leedsquietman wrote:Obviously pro mastering places such as Sterling Sound are the places to go if you can afford to spend 10k plus on a Mastering job for your album.
Many real pro MEs use top rate gear and usually a combination of analog and digital hardware and software, coupled with unbelievably expensive monitoring systems and top end converters such as Lavry Gold etc and most of them have years of experience. Of course this is the best option if you have budget for it.
Let's face it - the vast, vast majority of this community and most others are semi-pro or enthusiastic amateurs, who don't have facilities to compare to the real pro end stuff and very little, if any budget for mastering.
Digital mastering and plugins has come on such a huge amount that it is very possible to get a reasonable result if you know how to handle the tools and have at least a useable and a reasonable sounding room and monitoring. I have done mix finalizing/mastering jobs with Soundforge and CD Architect, and a bunch of good quality 3rd party plugins for bands and charged them very reasonable rates that are in line with what I can offer compared to a pro ME and everyone has been happy with how things worked out. There are some people with that super expensive gear who don't really have a clue. Every day I read about some noob with more money than sense splashing on a PTHD rig and expecting it to be a miracle. Then they have no cash left and end up buying budget mics and monitors and wonder why the guy who spent a fraction of this is getting better sounds. Getting the max out of certain tools can make you punch above your weight.
Everyone should put in the time and effort to learn about mastering, even if you hand off to someone else, knowing how the process works means you know exactly what you want and have realistic expectations of what can be achieved. Yes, mastering is not just throwing a brick wall limiter on, it's a whole process if done right with many things factored in. However, as shown by Russ and Pasha, the main thing is getting a good mix in the first place. The mix is king, bring a nice mix into the mastering process and you don't need to do too much, just a light touch is required for balancing levels, compression/limiting, EQing and working on any editing or fades. The biggest noob mistake is to process too heavily for the sake of it. Just like regular mixing - if you have an EQ with 10 bands, you don't have to use all 10 bands in a radical way if it sounds great in the mix without anything but a lo-cut, just for the sake of it. If your drums sound good as they are, you don't have to run them through another compressor just because you always compress drums, because compression=good. Or apply a Sonic Maximiser to something that already sounds fantastic just because you dropped money on a plugin, so feel obliged to use it.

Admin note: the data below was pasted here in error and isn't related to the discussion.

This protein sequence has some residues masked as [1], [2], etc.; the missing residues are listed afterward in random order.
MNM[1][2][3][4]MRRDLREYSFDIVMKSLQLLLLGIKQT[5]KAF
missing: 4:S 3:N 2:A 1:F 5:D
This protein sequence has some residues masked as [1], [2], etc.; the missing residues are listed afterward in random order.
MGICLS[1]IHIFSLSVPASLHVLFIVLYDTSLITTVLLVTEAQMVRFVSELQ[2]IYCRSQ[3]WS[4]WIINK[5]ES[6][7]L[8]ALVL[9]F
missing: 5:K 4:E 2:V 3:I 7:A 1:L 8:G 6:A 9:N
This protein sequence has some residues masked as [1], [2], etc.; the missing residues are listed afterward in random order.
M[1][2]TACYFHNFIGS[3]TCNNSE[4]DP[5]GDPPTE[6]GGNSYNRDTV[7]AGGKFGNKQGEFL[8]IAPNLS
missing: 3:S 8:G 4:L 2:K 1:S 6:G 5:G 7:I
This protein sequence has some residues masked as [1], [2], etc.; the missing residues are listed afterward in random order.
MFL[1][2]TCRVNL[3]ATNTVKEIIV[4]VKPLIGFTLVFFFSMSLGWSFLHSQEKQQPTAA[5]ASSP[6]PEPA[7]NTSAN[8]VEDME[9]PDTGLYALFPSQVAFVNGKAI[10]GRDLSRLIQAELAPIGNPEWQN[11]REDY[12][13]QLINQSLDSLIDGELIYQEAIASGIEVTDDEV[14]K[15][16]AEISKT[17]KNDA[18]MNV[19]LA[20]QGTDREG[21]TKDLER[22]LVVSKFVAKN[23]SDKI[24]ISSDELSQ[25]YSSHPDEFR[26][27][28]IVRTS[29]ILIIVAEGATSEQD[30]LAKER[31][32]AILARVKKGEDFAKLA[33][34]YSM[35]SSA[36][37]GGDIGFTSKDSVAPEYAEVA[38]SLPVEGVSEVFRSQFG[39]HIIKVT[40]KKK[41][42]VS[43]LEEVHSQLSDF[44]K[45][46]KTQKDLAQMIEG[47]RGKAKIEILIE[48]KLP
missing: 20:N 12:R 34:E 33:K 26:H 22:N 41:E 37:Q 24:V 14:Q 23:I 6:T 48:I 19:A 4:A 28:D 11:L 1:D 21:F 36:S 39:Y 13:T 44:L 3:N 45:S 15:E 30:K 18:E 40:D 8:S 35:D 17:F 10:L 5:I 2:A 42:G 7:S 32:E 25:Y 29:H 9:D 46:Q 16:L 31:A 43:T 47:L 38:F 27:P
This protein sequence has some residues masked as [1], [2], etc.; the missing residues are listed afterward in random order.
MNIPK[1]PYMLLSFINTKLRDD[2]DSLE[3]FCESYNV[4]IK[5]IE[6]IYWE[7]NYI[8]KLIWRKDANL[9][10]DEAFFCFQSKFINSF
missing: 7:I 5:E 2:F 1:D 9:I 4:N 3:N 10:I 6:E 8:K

I had the luck to win a prize made by 10h of recording studio so with the band we recorded in a top studio in my late twenties.
We spend 30% of the time (1 song) playing and rest of the time mixing.
We were not allowed to stay in the mastering phase.
At that time I didn't pay attention to what the engineer was doing but I remember that he was overstressed about having a good mix,
a good track EQ and the right amount of FX (including compression) so I totally agree with you about mixing the phase and its importance in overall results.
A part from that thank you for citing my mixing work in your post. It took time but I'm happy it was worth the effort.
.. However, I'm still learning...
As you said, the culprit was when I re-started from scratch, trashing all effects and concentrating only on balance and music.
When you have so many FX, temptation is to abuse them all.
Apple iMac 2013 / Macbook Late 2012
Live 10 Suite,Zebra ,Guitar, Bass, VG99, JV1010 and some controllers
Music : http://alonetone.com/pasha